China has pulled millions out of poverty over the past few decades, but inequality there has increased dramatically. South Africa has also made inroads into its high poverty rates since the 1994 transition, but its Gini coefficient, a standard measure of inequality, remains unchanged and one of the highest among countries for which data are available. There are contrarian examples, Lula’s Brazil being a country in which poverty and inequality were reduced together. But people in Cape Town were not talking about Lula.
There are also demographic worries. The median age on the continent is 20. Countries like Nigeria are even younger: 30 per cent of its 180 million citizens are under the age of 10. These people must be educated and employed. In South Africa, unemployment has come down to a (still staggeringly high) 25 per cent, but its youth unemployment rate, at over 48 per cent, is the third highest in the world. Because of the AIDS tragedy, the country’s ratio of working age to dependent population is the highest it has ever been, or will be in the coming decades, but that does not help much if the working-age population does not work.
Former British Prime Minister Gordon Brown noted at one WEF session that currently 61 million school-aged children in Africa are not being educated. The demands on educational infrastructures suggested by these numbers are almost beyond comprehension — not least because of the dearth of qualified, or in many cases even literate, teachers.
Then there are concerns about the shape of economic growth. Unless economic resurgence steers Africa’s economies in more diversified directions, the dangers of cronyism and misgovernment long associated with the oil curse will remain. Winner-take-all economics begets loser-lose-all politics. Mozambique’s natural gas bounty could do for it what North Sea oil did for Britain and Norway, but there are also the Libyan, Venezuelan and Russian possibilities. Ditto for Nigerian oil.
Economic diversification is easier said than done. Mo Ibrahim noted that there are now 650 million cellphones in Africa, a remarkable fact for which he and the telecommunications firm he founded deserve a good part of the credit. This reality makes instant communication, retail banking, and other forms of commerce possible overnight — all of which would have required decades of infrastructure building a generation ago. But Ibrahim also pointed out that not one of those cellphones is manufactured anywhere in Africa.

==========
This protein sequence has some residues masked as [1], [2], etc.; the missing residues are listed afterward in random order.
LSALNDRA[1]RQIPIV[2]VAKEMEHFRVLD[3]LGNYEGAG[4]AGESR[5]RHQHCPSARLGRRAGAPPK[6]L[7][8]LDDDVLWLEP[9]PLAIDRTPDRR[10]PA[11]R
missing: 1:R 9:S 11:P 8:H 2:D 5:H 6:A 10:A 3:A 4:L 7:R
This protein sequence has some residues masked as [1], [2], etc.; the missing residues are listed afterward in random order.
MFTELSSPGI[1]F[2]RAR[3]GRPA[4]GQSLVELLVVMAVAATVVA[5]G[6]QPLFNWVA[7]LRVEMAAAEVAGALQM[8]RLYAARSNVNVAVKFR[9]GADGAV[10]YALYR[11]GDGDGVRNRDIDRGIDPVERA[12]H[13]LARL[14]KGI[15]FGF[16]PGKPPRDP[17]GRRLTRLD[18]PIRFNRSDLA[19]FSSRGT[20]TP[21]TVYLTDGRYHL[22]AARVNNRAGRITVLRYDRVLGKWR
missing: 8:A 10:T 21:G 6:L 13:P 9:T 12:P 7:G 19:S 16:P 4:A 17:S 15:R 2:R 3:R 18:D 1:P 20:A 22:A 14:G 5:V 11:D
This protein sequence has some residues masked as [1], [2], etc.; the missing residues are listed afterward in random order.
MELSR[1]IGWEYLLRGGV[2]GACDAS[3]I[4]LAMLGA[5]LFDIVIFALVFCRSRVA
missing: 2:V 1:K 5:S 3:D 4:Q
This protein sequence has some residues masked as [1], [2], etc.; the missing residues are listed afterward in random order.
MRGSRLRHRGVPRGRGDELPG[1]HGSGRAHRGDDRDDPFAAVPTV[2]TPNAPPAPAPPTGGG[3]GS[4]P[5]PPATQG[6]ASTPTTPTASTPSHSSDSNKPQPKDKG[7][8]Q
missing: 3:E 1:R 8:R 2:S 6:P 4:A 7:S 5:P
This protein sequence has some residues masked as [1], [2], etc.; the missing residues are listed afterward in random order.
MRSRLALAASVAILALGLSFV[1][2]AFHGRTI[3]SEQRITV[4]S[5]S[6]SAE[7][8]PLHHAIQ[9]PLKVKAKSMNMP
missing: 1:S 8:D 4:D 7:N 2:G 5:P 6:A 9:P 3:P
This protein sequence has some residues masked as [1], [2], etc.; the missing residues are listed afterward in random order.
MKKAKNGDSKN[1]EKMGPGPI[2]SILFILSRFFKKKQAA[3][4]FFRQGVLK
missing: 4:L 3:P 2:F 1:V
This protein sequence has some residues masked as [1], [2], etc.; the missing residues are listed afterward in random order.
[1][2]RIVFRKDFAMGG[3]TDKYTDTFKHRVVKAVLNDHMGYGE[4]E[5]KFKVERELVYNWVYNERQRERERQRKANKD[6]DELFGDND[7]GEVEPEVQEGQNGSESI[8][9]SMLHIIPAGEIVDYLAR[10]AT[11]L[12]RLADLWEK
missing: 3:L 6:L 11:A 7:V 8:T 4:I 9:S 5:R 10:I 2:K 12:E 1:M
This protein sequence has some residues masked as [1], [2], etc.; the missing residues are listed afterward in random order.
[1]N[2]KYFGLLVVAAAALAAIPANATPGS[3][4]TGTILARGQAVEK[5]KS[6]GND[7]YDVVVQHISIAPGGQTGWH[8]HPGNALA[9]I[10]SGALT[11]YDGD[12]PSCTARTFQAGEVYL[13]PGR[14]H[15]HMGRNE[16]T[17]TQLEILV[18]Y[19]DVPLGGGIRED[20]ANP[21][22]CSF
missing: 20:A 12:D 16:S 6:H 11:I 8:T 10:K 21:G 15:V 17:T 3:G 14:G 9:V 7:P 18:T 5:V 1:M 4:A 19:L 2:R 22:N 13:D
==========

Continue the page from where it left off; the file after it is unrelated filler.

By itself this is not such a devastating fact. Economists tell us that everything need not be built everywhere; people must play to their comparative advantages. The failure to grasp that led to plenty of wasted effort on import-substitution industrialisation in Latin America in the 1970s and 1980s. But Africa’s emerging-market economies are in desperate need of diversification and employment in an era of deskilling. The Chinese do not have any particular skill or resource endowment for manufacturing cellphones. Africans should be competing with the Chinese rather than just selling them raw materials, the extraction of which often does not even create local employment when Chinese companies bring in their own nationals to do the work.
Africa faces daunting challenges, but no one should write-off the entrepreneurial dynamism that pulsed through Cape Town’s International Convention Center — a venue that consistently calls to mind the amazement at what has been achieved every year since South Africa’s transition began in the early 1990s. But one could also have looked forward in any of those years at challenges so forbidding that it would have been hard to imagine the country meeting them. In South Africa, as elsewhere on the continent, this gap between what has been done and what now awaits will partly be filled by the new generation of African leaders who shaped the conversation at the WEF. They represent hope for a better African future.
(Ian Shapiro is Sterling Professor of Political Science at Yale University, where he serves also as Henry R. Luce Director of the MacMillan Center for International and Area Studies.)